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Foreign press ‘interfering’: CPP lawmaker

Foreign press ‘interfering’: CPP lawmaker

A senior ruling party official yesterday accused foreign journalists and media outlets in Cambodia of interfering in the Kingdom’s governance and urging political instability.

Speaking to reporters in the capital, Cambodian People’s Party lawmaker and National Assembly spokesman Chheang Vun said a number of journalists – including from the Post – needed to review their approach to reporting issues in Cambodia or face possible legal action.

“[I] would like to tell the foreign press that have interfered deeply in political governance in Cambodia, please think about this carefully,” he said, adding that those reporting in Cambodia needed to decide whether they were journalists or political activists. “This is not a threat – it is a request for them to be professional.”

But Vun singled out the Post as an example of a media outlet that must “take responsibility” for their reporting or face the consequences.

The Phnom Penh Post must write properly what I said. If they write it wrong, I will take them to court,” he said.

Vun also said that some journalists were “urging violence”, but did not specify whether they worked for local or foreign-owned outlets.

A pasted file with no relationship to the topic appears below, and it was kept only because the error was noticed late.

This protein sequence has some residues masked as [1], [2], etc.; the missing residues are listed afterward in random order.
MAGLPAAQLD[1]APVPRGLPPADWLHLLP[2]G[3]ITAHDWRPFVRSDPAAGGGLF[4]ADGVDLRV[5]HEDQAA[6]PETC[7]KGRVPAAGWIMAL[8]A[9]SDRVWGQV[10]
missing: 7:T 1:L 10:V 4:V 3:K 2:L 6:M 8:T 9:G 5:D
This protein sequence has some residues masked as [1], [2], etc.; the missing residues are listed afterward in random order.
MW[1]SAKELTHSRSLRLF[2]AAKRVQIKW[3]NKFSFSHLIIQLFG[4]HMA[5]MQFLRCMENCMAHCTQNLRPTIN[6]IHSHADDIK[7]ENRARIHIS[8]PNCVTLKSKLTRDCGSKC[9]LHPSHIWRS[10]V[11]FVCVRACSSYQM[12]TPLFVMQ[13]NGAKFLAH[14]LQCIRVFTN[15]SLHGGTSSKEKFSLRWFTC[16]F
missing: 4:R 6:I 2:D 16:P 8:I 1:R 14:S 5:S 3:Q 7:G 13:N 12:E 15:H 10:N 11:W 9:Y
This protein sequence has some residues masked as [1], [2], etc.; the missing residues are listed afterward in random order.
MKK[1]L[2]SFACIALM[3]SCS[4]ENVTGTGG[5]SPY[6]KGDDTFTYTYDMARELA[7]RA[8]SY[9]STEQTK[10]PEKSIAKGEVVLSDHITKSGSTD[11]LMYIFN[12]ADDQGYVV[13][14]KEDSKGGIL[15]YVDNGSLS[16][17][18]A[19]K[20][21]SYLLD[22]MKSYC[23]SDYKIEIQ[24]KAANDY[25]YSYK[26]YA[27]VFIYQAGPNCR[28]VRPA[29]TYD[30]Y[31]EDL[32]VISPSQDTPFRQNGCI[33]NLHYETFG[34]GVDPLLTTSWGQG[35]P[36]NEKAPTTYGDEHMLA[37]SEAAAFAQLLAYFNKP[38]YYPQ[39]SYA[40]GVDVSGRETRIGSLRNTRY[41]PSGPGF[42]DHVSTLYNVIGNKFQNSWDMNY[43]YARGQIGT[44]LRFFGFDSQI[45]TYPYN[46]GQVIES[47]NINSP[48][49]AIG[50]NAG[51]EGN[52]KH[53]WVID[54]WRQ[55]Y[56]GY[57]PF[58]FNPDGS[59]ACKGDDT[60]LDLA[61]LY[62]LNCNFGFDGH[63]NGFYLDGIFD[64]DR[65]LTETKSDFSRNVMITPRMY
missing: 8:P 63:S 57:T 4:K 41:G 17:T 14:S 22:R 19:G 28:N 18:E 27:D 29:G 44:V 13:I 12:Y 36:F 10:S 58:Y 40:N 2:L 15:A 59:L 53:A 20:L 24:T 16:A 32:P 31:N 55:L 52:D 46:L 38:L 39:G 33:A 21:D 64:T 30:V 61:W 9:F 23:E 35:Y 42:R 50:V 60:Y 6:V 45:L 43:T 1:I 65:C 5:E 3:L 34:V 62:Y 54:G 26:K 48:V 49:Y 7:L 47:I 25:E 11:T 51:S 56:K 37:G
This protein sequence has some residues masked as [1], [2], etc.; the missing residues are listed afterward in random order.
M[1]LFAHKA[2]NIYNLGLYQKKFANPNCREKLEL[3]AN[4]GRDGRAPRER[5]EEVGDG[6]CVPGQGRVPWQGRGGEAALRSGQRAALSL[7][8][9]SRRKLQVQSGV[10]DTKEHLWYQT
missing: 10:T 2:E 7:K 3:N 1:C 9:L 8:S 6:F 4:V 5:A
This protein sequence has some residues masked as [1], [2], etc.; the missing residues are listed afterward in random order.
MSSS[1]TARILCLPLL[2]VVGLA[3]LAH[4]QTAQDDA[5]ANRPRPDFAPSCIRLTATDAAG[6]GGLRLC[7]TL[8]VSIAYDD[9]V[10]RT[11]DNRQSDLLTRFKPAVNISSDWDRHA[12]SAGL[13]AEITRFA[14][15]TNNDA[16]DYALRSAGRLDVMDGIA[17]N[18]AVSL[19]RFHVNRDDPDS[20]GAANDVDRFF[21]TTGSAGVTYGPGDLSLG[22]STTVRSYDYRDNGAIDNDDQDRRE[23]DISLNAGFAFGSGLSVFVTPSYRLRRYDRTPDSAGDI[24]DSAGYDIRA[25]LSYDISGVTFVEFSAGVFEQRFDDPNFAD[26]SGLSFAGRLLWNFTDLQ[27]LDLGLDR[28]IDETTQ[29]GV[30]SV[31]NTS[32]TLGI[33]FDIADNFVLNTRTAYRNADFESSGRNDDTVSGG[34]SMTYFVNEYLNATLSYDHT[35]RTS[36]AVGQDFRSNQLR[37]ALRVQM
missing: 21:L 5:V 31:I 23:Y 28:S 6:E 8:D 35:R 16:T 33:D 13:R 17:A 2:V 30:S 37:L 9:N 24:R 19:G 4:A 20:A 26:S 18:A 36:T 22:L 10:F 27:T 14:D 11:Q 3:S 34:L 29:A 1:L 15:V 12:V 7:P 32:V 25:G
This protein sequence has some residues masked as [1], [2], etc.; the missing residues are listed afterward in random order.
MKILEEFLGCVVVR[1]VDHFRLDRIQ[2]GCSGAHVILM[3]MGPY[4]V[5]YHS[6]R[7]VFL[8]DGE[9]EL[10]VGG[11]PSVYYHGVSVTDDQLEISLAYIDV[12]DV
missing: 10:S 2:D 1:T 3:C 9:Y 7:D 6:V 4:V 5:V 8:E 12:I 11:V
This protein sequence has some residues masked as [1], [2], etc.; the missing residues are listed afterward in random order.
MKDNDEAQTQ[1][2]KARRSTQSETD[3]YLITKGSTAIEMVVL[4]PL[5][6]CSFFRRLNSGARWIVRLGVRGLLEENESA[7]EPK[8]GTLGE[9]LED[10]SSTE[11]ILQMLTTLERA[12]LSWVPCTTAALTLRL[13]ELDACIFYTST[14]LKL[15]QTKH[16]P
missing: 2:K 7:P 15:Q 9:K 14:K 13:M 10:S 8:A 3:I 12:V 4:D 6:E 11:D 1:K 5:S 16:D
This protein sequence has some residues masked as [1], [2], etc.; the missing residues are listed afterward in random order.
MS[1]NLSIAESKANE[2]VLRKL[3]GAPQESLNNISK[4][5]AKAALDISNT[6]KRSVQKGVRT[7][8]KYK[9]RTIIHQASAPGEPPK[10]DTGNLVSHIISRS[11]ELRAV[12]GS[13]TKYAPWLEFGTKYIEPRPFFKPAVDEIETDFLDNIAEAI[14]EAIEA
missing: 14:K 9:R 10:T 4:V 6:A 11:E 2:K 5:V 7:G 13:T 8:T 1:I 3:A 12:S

Media analyst Moeun Chhean Nariddh, director of the Cambodia Institute for Media Studies, was not surprised by Vun’s targeting of media outlets that the government doesn’t control.

“I think the [communist] mentality has continued with some officials, and lawmakers who think that any media outlet that does not support the CPP is against them,” he said.

Chhean Nariddh said he had not seen examples of foreign media in Cambodia interfering in issues of governance.

“I have followed international journalism practices here for more than 20 years,” he said. “What international presses have done in Cambodia is follow [international standards]. We’re lucky to have international media organisations … working as role models for local journalists and media outlets.”

Pa Nguon Tieng, president of the Cambodian Center for Independent Media, said the focus of international media outlets was not where Vun suggested it was.

“If [foreign or independent] news outlets are not reporting the news that is happening, in the long run, they won’t get advertising,” he said.

ADDITIONAL REPORTING BY SHANE WORRELL

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